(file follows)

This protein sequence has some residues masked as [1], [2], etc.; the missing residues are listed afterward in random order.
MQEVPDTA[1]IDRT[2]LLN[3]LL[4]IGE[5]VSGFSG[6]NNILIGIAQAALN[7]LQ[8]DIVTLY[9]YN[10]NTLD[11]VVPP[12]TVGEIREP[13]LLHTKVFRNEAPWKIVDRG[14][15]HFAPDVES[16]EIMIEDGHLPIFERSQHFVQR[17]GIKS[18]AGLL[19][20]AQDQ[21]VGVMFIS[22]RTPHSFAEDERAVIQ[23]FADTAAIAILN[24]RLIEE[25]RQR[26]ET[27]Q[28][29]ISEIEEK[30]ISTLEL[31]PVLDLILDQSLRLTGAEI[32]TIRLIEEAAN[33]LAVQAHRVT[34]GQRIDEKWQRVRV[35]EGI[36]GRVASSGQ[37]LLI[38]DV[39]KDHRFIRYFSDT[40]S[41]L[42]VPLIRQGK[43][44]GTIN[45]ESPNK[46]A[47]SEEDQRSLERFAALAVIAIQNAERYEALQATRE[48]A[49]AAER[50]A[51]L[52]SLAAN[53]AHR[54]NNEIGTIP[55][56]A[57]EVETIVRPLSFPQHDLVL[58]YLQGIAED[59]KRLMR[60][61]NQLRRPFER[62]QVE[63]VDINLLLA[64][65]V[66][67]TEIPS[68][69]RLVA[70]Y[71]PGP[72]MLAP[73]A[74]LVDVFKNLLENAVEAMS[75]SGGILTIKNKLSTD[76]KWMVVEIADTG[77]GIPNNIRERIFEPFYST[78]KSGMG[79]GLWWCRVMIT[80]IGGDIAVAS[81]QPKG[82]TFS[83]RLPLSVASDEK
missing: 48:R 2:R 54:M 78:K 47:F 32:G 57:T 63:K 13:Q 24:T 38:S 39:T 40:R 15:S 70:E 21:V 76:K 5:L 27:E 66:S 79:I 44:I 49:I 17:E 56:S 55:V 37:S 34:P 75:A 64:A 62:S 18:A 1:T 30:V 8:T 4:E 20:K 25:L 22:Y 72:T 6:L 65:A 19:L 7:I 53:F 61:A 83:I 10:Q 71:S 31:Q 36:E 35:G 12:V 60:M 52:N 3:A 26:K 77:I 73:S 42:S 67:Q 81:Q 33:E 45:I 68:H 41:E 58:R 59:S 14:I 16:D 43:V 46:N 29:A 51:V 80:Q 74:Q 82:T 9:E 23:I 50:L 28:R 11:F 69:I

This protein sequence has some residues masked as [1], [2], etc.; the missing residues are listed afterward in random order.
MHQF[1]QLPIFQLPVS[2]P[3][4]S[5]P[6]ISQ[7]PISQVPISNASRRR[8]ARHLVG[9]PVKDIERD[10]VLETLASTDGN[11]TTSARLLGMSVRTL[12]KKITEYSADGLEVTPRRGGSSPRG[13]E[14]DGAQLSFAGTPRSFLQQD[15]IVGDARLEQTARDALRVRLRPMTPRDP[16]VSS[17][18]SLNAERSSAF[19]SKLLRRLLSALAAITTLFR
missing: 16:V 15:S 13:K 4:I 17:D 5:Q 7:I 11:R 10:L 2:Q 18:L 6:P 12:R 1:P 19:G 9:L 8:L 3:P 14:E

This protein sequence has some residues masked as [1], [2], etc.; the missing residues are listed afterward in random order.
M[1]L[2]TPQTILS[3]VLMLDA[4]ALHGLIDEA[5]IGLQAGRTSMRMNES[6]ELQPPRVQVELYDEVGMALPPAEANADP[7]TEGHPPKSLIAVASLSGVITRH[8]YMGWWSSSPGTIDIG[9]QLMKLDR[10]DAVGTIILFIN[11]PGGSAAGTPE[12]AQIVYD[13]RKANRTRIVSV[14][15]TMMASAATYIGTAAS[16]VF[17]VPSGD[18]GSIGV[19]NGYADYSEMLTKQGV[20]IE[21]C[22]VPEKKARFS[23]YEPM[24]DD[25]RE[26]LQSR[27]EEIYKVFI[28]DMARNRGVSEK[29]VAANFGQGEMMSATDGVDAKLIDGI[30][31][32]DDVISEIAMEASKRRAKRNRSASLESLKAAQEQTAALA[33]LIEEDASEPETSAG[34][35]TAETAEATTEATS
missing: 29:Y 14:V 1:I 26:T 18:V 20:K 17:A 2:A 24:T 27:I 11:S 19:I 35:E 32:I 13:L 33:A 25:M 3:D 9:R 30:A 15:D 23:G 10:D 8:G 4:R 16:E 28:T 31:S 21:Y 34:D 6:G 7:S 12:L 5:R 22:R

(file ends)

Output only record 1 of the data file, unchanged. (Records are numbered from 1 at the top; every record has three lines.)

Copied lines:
This protein sequence has some residues masked as [1], [2], etc.; the missing residues are listed afterward in random order.
MQEVPDTA[1]IDRT[2]LLN[3]LL[4]IGE[5]VSGFSG[6]NNILIGIAQAALN[7]LQ[8]DIVTLY[9]YN[10]NTLD[11]VVPP[12]TVGEIREP[13]LLHTKVFRNEAPWKIVDRG[14][15]HFAPDVES[16]EIMIEDGHLPIFERSQHFVQR[17]GIKS[18]AGLL[19][20]AQDQ[21]VGVMFIS[22]RTPHSFAEDERAVIQ[23]FADTAAIAILN[24]RLIEE[25]RQR[26]ET[27]Q[28][29]ISEIEEK[30]ISTLEL[31]PVLDLILDQSLRLTGAEI[32]TIRLIEEAAN[33]LAVQAHRVT[34]GQRIDEKWQRVRV[35]EGI[36]GRVASSGQ[37]LLI[38]DV[39]KDHRFIRYFSDT[40]S[41]L[42]VPLIRQGK[43][44]GTIN[45]ESPNK[46]A[47]SEEDQRSLERFAALAVIAIQNAERYEALQATRE[48]A[49]AAER[50]A[51]L[52]SLAAN[53]AHR[54]NNEIGTIP[55][56]A[57]EVETIVRPLSFPQHDLVL[58]YLQGIAED[59]KRLMR[60][61]NQLRRPFER[62]QVE[63]VDINLLLA[64][65]V[66][67]TEIPS[68][69]RLVA[70]Y[71]PGP[72]MLAP[73]A[74]LVDVFKNLLENAVEAMS[75]SGGILTIKNKLSTD[76]KWMVVEIADTG[77]GIPNNIRERIFEPFYST[78]KSGMG[79]GLWWCRVMIT[80]IGGDIAVAS[81]QPKG[82]TFS[83]RLPLSVASDEK
missing: 48:R 2:R 54:M 78:K 47:F 32:G 57:T 63:K 13:Q 24:T 38:S 39:T 40:R 15:S 70:E 21:V 76:K 5:L 27:E 66:S 79:I 44:I 49:I 17:E 56:S 55:V 37:S 34:P 75:A 64:A 62:S 18:A 1:T 30:V 8:T 4:E 20:K 25:L 22:Y 72:T 6:L 65:A 19:L 7:I 53:F 61:A 83:I 10:Q 71:S 31:Q 36:E 35:G 12:V 60:M 52:N 3:A 26:K 77:I 73:S 42:S 67:Q 81:Q 33:E 45:I 68:H 41:E 58:R 59:S 14:I 16:D 43:V 46:N 29:A 51:V 80:Q 74:Q 82:T 9:E 23:I 50:L 28:R 11:F 69:I